The play concerns two characters, known as Old Man and Old Woman, frantically preparing chairs for a series of invisible guests who are coming to hear an orator reveal the Old Man's discovery.

Duration of the performance 65 min

Language: Hebrew

Adaptation and Director:  Michael Teplitsky

Hebrew translation: Eli Sabag

Scene, Costume Designer: Polina Adamov

Lighting Designer:  Vadim Keshersky
Music by:  Eugene Levitas


Old man 1  Michael Teplitsky

Old woman 1  Evgenia Sharova 

Old man 2  Pavel Kravetsky

Old woman 2  Inna Slabitker


Photography  Olga Dubova / Anna Vorontsova

A foreign woman.

 A woman of Russian descent falls in love with a South American man, and shakes up the immigrant neighborhood in New York where she lives. 

Pure Russian laughter that stems from the depth of despair. Self-humor that thrives out of the misery, imposed on the individual by state and society.


Marusia Tatarovich comes from a family of Communist Party activists. At some point she decided to emigrate to the USA. In order to obtain permission to leave the Soviet Union, she married a fictitious marriage to a Jew Zaire Tzahanovitzer. 


Very soon she found herself in a Russian neighborhood in New York. 


By this point she is a beautiful and lonely woman, a single mother. She went through a typical immigrant journey - lack of work and money, despair, men's onslaught. But eventually life works out, and she finally marries a local man...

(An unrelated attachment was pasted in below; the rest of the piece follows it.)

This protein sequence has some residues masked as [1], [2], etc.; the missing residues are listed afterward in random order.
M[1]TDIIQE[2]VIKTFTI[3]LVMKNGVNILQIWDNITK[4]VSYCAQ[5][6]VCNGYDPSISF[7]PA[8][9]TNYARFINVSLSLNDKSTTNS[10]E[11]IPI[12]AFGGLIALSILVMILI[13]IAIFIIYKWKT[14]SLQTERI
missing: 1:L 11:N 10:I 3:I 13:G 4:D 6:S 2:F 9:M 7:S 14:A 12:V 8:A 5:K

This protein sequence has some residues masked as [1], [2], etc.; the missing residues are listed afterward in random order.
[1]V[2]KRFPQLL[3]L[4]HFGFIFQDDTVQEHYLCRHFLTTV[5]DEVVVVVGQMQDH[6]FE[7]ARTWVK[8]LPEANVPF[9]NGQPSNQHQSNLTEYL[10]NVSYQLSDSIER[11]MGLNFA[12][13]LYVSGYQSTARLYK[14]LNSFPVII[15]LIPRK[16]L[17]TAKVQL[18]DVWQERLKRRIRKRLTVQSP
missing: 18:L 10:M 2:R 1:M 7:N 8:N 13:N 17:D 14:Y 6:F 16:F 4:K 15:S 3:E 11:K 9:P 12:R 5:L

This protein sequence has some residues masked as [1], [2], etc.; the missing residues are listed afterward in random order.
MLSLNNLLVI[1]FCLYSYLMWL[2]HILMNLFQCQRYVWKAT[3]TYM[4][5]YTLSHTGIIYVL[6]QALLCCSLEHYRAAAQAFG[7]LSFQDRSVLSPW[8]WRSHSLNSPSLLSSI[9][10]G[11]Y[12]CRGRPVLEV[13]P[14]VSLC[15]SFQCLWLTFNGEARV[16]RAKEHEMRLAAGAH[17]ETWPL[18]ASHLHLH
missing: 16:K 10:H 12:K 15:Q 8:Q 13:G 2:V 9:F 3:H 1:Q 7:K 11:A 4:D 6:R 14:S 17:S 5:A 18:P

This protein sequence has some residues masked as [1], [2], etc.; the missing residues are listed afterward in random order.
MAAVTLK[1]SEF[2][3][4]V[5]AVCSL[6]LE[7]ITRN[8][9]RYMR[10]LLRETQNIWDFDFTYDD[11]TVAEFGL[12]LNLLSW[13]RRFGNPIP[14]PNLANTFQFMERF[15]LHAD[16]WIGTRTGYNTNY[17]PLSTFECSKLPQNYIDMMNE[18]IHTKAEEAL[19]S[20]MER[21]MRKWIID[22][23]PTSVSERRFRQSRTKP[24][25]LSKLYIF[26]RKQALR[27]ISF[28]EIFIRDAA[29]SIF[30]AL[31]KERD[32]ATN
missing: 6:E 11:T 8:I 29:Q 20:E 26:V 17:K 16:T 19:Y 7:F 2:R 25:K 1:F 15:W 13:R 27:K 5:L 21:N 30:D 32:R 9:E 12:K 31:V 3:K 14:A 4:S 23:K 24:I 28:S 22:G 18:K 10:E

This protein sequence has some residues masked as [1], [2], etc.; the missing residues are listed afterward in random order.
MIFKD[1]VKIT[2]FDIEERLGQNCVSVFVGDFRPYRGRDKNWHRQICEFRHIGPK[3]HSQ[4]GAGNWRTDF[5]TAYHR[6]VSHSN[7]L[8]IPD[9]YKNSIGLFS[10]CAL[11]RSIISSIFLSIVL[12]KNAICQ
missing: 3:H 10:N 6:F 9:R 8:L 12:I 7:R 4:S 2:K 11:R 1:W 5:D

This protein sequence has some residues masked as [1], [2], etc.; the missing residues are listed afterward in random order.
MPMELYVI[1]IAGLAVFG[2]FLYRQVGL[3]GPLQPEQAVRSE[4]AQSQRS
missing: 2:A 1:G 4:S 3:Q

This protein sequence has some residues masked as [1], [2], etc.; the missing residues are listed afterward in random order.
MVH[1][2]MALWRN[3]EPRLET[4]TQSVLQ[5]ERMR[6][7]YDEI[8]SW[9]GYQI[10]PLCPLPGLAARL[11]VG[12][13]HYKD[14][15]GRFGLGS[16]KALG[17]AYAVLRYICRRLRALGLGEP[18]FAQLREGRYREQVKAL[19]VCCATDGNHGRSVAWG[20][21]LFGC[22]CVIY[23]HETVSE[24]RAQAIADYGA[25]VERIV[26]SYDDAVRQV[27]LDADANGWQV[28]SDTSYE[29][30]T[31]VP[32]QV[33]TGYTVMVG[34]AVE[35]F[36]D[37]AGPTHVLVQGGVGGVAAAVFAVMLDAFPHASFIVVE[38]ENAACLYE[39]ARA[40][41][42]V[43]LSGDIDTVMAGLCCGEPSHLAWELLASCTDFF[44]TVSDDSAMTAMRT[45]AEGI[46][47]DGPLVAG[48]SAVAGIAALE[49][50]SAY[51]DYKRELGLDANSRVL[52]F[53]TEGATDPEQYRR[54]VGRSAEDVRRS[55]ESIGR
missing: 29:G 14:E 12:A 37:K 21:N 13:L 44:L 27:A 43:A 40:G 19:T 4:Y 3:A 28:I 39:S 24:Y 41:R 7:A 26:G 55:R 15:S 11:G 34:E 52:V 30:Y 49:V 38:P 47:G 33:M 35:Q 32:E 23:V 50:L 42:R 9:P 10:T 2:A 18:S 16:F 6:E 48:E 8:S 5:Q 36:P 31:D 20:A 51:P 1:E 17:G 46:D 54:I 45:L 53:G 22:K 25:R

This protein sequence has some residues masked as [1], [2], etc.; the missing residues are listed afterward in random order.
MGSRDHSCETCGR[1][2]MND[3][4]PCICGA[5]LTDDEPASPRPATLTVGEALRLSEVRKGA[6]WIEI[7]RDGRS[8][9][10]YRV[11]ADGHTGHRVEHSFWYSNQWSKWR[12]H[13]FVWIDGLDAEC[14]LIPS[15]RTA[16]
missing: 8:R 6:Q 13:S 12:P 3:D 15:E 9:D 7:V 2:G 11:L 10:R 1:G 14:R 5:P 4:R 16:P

(Иностранка; literally - "woman from abroad").


A play by Michael Teplitzky based on a book by Sergei Dovlatov (a modern Russian-Jewish-American writer)


Directed by: Michael Teplitsky

Set, costumes and lighting: Vadim Kasharsky

Music: Yevgeny Levitas

Assistant Director: Michael Kate



Cast: Yevgenia Sharova, Michael Teplitsky, Ilya Domanov, Vladimir Zemlyansky, Nikolai Tuberowski





Sometimes it's easier for us to cover up with a joke, sometimes we prefer to pay attention to people that are next to us, sometimes we choose to run away from ourselves instead of solving the problem. Sometimes we decide to take a taxi instead of taking a responsibility. Sometimes we want just to run away. 


This is life. Our life, ordinary and standard, the simplest and most complex issue we need to deal with.


The show deals with ongoing insults, fate, and the fact that we all carry our burden of worries not knowing how to get rid of it on time. 

A philosophical parable about time, about how we grow up and interpret the actions of our youth.